Pageants — you either love them or you hate them. Regardless, our own Miss UVU Pageant was held on Feb. 5 in the Ragan Theater in front of an enthusiastic audience, but more importantly, five judges.
The dedicated contestants spent hours upon hours not only preparing for the pageant, but also the private interview which was held earlier in the day. This portion of the competition accounts for 25 percent of their overall score.
Participants are required to write up personal biographies and explain their platform in a sort of resume. They are then compiled into a notebook that each judge receives a few weeks prior to the pageant.
Through studying this information the judges get a feel for each contestant beforehand and prepare relevant questions for the interview, which lasts for 10 vulnerable minutes.
“In the interview process they ask them anything from ‘How do you feel about healthcare?’ to ‘What are your views towards sex education in schools?’ or even ‘Why did you pick that to wear?’” said pageant Judges Chair Carly Condie. “You are literally being fired at with questions and it is fast and you’ve got to be able to respond to between 15 and 30 questions.”
Responsible for selecting and working with the judges as well as guiding the women through the preparation process, Condie is herself a muti title-holder: Miss Spanish Fork, Miss Utah Valley, Miss UVSC 2004 and Miss Utah County, along with four close calls at Miss Utah.
“Some people like to run marathons or draw, but this became what I love to do because I saw myself transform into a better person. I felt better about myself because I knew I was helping people primarily through the service aspect,” Condie said.
With the interview portion over, the pageant began at 7:30 p.m. with an opening number performed by all contestants as well as Miss UVU 2009 Lauren Burton. Then introductory videos were played in which each contestant presented herself to the audience, detailing her involvement with school and relevant aspects of her life.
The controversial swimwear competition came next with each contestant striding across the stage in high heels and a one- or two-piece bathing suit.
Although the Miss America pageant no longer associates itself with its beauty-pageant roots and chooses instead to portray itself as a scholarship program, one of its original sponsors, Catalina Swimsuits, went on to found Miss USA and Miss Universe as a product promotion tool according to www.MissUniverse.com.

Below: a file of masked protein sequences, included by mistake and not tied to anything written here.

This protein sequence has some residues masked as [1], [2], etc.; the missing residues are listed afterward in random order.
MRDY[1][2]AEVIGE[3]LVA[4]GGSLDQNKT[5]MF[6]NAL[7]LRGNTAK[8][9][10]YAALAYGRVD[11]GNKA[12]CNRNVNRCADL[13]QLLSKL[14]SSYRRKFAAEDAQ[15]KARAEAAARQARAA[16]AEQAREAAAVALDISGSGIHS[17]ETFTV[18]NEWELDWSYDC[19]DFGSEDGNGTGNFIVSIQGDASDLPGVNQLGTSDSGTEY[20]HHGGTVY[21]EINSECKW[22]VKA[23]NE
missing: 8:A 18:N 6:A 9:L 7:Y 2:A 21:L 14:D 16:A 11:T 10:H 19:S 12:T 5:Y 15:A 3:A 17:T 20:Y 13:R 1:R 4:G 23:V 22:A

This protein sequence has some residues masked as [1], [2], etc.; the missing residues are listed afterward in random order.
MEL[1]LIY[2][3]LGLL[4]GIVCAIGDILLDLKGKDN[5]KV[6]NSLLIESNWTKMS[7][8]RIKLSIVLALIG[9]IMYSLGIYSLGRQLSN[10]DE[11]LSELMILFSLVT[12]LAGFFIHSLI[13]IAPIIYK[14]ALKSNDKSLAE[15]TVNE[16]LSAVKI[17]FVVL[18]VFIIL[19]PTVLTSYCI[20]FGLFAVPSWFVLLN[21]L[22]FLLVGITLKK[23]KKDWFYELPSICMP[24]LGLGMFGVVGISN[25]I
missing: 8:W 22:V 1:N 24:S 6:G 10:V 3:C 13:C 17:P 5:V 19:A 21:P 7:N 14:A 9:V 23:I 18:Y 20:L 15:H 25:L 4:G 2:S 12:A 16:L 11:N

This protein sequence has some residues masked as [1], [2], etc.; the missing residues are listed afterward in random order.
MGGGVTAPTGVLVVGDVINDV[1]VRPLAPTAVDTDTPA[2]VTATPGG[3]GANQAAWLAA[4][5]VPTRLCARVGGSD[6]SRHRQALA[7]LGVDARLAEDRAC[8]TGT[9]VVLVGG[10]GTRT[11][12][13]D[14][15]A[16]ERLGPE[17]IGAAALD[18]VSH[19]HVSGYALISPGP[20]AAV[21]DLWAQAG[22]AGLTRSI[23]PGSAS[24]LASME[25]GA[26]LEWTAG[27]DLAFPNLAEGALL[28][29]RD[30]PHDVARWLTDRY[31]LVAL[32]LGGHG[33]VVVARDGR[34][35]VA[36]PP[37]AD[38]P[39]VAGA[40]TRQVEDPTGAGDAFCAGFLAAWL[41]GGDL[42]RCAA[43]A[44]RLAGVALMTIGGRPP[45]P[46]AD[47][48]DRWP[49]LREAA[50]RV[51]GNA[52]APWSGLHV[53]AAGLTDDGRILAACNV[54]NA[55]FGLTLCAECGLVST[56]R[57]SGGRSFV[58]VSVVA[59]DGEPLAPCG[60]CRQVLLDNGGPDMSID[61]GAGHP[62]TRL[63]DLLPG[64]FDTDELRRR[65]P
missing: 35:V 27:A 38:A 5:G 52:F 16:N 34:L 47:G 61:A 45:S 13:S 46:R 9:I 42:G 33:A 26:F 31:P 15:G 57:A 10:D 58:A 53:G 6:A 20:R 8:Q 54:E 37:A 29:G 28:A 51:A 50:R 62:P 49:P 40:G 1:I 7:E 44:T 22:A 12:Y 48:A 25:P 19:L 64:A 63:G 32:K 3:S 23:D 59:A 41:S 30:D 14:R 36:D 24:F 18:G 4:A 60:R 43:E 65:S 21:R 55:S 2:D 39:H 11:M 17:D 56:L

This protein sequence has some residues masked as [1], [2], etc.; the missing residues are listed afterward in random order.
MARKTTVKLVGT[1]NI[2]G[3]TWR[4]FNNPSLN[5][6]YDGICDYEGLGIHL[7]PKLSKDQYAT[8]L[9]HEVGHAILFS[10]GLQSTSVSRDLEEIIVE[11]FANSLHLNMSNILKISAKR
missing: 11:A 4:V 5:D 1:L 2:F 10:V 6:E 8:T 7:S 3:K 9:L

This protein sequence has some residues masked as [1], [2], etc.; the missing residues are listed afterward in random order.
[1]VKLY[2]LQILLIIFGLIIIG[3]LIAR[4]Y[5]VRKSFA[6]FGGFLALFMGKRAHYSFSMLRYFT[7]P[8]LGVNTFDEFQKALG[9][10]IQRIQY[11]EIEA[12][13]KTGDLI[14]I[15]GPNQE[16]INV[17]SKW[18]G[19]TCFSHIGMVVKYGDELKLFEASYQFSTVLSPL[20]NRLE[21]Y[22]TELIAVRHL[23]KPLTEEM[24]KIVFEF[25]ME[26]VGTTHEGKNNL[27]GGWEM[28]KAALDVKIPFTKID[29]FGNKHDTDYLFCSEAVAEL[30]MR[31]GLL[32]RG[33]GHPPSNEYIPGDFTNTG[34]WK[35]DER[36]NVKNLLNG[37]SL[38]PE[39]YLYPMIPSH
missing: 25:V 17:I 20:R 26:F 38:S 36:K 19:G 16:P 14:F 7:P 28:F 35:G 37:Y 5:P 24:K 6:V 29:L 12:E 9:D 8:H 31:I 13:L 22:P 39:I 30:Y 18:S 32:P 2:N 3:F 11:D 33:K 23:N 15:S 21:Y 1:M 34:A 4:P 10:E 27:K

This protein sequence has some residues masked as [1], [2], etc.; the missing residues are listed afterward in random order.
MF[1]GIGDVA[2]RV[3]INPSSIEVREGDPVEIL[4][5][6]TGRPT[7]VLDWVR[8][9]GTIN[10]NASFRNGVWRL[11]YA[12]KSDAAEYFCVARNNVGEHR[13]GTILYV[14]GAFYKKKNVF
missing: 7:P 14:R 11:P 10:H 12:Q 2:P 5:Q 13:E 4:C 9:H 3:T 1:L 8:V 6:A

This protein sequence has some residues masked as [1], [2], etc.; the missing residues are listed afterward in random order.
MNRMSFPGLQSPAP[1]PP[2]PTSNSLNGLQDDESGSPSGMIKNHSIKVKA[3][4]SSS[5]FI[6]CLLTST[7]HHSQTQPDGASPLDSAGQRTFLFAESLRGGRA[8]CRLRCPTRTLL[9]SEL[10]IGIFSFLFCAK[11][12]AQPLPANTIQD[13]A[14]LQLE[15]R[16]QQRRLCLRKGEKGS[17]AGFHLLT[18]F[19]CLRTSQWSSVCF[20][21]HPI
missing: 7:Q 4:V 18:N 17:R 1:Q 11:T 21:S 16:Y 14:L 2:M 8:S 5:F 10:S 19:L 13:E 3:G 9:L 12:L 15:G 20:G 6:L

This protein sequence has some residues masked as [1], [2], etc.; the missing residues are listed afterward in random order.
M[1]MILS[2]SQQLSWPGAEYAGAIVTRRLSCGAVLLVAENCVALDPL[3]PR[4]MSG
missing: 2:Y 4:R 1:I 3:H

And yet the bathing suit portion remains 15 percent of the overall score of the Miss America, and therefore Miss UVU, competition.
“Where the controversy lies is you are watching ladies parade around in bathing suits and high heels. That is not reality and what does that have to do with picking a good candidate? For sure I totally get that,” Condie said. “At the same time, a title-holder has many responsibilities and needs to be someone who is active and can handle those types of jobs under pressure. It is also a test to see if they can walk out in a swimsuit and carry it off — can they feel comfortable and confident in their own skin? I was always told, and I truly believe, that the swimsuit portion is won from the neck up.”
Next came the most weighted portion of the pageant — the talent competition. Worth 35 percent of the overall score, each participant had been perfecting her act for months and here it was … so much effort now depended upon a brief performance onstage.
The acts were varied and entertaining, from singing, to dancing, to instrumentals, from sign language to a monologue, every act had something uniquely expressive of each individual woman.
Thereafter the participants were brought onstage in groups and asked a question pertinent to their platform. Their answer would determine five percent of their total score. Each woman answered with confidence, promoting her platform well.
Interestingly, although the platform concept is now a major portion of the competition, it wasn’t instituted until 1989, according to www.MissAmerica.org, but I digress, let us continue.
The evening wear competition added 20 percent to the overall score. Anyone who enjoys the color scale, glitz and glamour would have been mesmerized as each contestant briefly took the stage.
Afterwards, with every segment of the competition completed, and the judges’ scores finalized, all 11 contestants were brought onstage to hear the results. First they announced the Spirit of the Pageant Award which was given to Katie Danner, and secondly they announced the Children’s Miracle Network Award which was given to Kami Winterton, and thereafter they proceeded to the coronation of the 2010 royalty.
Mandy Tapia was named third attendent, Danika Olsen second attendent, first-runner-up was awarded to Missy Kune, and finally, Valerie Moon was named Miss UVU 2010.
With $50 bookstore credit given to every participant, $750 fall/spring semester scholarship and $100 bookstore credit awarded to attendants, and $1500 fall/spring scholarship and $200 bookstore credit awarded to Miss UVU 2010 Valerie Moon, no one could accurately say that this is a mere beauty competition.
It is obvious that the pageant provides academic and service opportunities to its participants. It is an ever-evolving organization which has come a long way from its beginnings and most likely still has a ways to go in development.
All we can say is, congratulations to all who benefitted from participating, especially Miss UVU 2010 Valerie Moon; may you fully utilize the opportunities now awaiting you.